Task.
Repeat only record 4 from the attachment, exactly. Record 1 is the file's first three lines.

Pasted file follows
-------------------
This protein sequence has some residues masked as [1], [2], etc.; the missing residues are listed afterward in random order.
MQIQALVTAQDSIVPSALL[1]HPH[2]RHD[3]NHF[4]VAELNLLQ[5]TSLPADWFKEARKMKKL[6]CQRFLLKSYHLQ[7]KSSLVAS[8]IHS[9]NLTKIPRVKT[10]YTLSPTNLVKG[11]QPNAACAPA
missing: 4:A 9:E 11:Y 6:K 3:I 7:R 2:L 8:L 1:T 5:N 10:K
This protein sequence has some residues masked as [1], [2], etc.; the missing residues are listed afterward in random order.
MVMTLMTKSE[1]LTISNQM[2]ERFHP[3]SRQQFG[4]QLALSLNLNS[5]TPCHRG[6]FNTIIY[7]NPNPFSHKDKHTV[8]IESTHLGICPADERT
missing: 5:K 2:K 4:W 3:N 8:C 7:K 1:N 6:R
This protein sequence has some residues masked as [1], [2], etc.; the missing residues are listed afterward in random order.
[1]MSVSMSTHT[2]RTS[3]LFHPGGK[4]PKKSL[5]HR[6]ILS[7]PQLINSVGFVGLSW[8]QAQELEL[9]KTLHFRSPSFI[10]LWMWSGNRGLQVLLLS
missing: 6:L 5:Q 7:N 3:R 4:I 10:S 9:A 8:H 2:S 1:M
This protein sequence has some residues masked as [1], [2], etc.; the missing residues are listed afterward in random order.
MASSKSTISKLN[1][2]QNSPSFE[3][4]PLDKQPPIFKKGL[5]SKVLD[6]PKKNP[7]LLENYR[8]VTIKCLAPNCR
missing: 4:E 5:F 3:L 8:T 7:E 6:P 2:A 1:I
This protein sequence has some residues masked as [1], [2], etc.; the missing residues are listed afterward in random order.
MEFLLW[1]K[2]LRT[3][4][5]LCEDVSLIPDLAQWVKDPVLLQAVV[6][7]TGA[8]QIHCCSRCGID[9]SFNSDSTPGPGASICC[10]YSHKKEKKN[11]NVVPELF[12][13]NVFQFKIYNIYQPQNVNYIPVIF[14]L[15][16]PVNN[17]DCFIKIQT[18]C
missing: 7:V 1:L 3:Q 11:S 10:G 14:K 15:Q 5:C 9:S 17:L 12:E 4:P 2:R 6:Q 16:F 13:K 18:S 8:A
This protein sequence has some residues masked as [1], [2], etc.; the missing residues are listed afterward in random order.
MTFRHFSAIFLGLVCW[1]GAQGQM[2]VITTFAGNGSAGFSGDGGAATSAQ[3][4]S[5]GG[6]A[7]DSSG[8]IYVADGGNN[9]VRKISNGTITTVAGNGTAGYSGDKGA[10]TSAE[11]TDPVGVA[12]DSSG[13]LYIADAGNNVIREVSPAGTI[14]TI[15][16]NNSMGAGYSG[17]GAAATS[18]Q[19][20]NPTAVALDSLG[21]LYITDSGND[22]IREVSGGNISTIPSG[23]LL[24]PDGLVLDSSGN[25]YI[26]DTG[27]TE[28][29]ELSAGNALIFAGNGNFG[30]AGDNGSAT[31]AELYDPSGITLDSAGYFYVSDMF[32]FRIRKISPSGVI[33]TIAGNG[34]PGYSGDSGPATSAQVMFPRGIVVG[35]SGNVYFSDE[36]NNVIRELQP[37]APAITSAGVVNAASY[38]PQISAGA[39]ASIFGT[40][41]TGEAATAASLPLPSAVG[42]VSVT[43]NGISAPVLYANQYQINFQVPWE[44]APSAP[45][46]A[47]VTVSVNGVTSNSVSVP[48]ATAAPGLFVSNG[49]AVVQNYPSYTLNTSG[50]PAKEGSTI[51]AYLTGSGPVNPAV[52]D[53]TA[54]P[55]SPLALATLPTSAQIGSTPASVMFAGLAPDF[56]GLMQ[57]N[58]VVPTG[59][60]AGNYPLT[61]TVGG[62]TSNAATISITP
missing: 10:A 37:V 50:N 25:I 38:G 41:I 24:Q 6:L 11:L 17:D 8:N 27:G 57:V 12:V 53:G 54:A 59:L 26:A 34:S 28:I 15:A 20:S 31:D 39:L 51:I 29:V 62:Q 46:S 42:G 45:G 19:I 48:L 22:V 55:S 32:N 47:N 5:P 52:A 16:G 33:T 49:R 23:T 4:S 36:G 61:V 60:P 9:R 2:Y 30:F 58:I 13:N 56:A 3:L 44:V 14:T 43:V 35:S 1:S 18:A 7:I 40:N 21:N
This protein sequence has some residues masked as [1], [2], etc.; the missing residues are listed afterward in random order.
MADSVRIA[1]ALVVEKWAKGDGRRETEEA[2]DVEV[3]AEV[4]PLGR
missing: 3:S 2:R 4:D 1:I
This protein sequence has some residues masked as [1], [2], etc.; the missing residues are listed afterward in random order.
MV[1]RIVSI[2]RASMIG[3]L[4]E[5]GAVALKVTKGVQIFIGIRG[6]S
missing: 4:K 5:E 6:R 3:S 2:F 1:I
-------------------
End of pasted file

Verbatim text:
This protein sequence has some residues masked as [1], [2], etc.; the missing residues are listed afterward in random order.
MASSKSTISKLN[1][2]QNSPSFE[3][4]PLDKQPPIFKKGL[5]SKVLD[6]PKKNP[7]LLENYR[8]VTIKCLAPNCR
missing: 4:E 5:F 3:L 8:T 7:E 6:P 2:A 1:I